Feted in Gaza, Hamas leader to attend "victory rally"

Reuters , Saturday 8 Dec 2012

As he ends decades of exile, Hamas leader Khaled Meshaal is expected to deliver a speech in which he will outline the priorities of the movement in the coming future, and the implementation of reconciliation with Fatah

Khaled Meshaal
Senior Hamas leader Ismail Haniyeh (R) hugs Hamas chief Khaled Meshaal as he cries upon Meshaal's arrival at the Rafah crossing in the southern Gaza Strip December 7, 2012. (Photo: Reuters)

After receiving a hero's welcome on his return from decades in exile, Hamas leader Khaled Meshaal will attend a rally in Gaza on Saturday to mark the founding of his Islamist group and celebrate "victory" over Israel.

At least 200,000 Palestinians are expected to attend the outdoor event, which is likely to be used by Meshaal to promote Hamas's growing stature in the Arab world and push the case for reconciliation with its secular political rival, Fatah.

Meshaal, 56, is on his first visit to the Gaza Strip and was moved to tears on Friday by the ecstatic reception he received from flag-waving crowds as he toured the tiny territory, which is home to 1.7 million Palestinians.

His trip comes just two weeks after Hamas fought an eight-day conflict with Israel that killed some 170 Palestinians and six Israelis and ended with an Egyptian-brokered ceasefire.

Hamas claims it won the conflagration. Israel disputes this, saying it not only killed the Islamist group's military commander but also caused significant damage to its arsenal of rockets. The Israeli media largely ignored his visit to Gaza.

There is no denying the fighting boosted Hamas's standing in the region, winning it the support of Arab neighbours, many of whom used to treat the group as a pariah before the Arab Spring uprisings ushered in several sympathetic Islamist governments.

"Israel must now be fuming as it watches this Gaza victory," said Abu Waleed, 52, as he stood in a crowd on Friday, waiting to catch a glimpse of Meshaal, who survived a 1997 assassination attempt by Israeli Mossad agents in Jordan.

The rally on Saturday commemorates the 25th anniversary of the founding of Hamas and the start of the first Palestinian uprising, or intifada, against Israel in December 1987.


Unity Pledge

The recent war will feature prominently, with a huge model M75 missile erected on the open-air stage to recall the rockets that were fired last month towards Tel Aviv and Jerusalem.

Local Fatah leaders are also due to attend - the first time Palestinian President Mahmoud Abbas's faction has taken part in such an event since at least 2007, when it fought a brief civil war with Hamas in Gaza that was won by the Islamist group.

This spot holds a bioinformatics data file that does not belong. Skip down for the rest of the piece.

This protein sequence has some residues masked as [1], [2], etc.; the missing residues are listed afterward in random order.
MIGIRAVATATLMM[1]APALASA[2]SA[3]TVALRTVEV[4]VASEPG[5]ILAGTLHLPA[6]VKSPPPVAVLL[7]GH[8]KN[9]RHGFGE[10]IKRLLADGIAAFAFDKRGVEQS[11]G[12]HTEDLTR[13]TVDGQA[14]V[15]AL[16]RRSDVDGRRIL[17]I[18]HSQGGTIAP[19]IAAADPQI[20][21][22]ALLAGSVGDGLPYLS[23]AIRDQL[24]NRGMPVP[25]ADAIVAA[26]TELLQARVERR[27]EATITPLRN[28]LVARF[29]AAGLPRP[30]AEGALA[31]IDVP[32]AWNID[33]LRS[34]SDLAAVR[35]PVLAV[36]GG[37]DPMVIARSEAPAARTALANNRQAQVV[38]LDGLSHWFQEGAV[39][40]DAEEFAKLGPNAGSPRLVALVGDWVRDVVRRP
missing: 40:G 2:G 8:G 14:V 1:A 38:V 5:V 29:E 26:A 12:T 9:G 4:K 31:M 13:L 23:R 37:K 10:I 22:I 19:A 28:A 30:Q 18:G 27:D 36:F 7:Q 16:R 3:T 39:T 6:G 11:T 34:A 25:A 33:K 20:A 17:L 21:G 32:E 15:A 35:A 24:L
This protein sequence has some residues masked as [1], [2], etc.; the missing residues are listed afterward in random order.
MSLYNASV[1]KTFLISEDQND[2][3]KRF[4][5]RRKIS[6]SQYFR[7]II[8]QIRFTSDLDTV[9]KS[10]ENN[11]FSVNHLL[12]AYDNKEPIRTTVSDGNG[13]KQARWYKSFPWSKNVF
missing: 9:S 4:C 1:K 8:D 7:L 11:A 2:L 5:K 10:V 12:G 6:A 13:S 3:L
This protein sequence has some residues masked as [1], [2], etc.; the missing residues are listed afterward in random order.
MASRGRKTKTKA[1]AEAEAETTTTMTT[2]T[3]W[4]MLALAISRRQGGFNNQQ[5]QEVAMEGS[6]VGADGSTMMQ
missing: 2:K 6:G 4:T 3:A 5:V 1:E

"Meshaal's speech will outline the priorities of the Hamas movement in the coming future, and especially the implementation of reconciliation (with Fatah)," Hamas spokesman Sami Abu Zuhri told Reuters.

Clearly aware of the yearning amongst ordinary Palestinians for an end to the divisions that have weakened their cause on the world stage, Meshaal repeatedly returned to the subject during his many stops around Gaza on Friday.

"With God's will ... reconciliation will be achieved. National unity is at hand," Meshaal shouted through a microphone at the ruins of one house destroyed last month by an Israeli air raid that killed 12 civilians, including four children.

But reconciliation is easier said than done.

While Hamas promotes armed resistance against the Jewish state, Fatah says it wants a negotiated deal with Israel. Equally problematic, both are embedded in their power bases, with their own security forces that they do not want to give up.

Hamas's founding charter calls for the destruction of Israel but its leaders have at times indicated a willingness to negotiate a prolonged truce in return for a withdrawal to the lines established ahead of the 1967 war, when Israel seized East Jerusalem, Gaza and the West Bank.

Nonetheless, it says it will not recognise the Jewish state officially, and is viewed as a terrorist group by Israel, the United States and most Western governments.

Meshaal ran Hamas from exile in Syria from 2004 until January this year when he quit Damascus because of Iranian-backed President Bashar al-Assad's war against Sunni Muslim rebels, whose religion and politics are closer to those of the Palestinians. He now divides his time between Qatar and Cairo.

His abrupt departure from Syria initially weakened his position within Hamas: ties with Damascus and Tehran had made him important, but with those links damaged or broken, rivals based within Gaza had started to assert their authority.

Despite regaining the initiative during the Israeli conflict, working closely with Egypt to secure the truce, he says he plans to step down as leader shortly.

Hamas has been staging a secretive leadership election for the last six months and some insiders said the huge welcome Meshaal has received on Gaza's pot-holed streets will put pressure on him to stay on as the group's overall chief.

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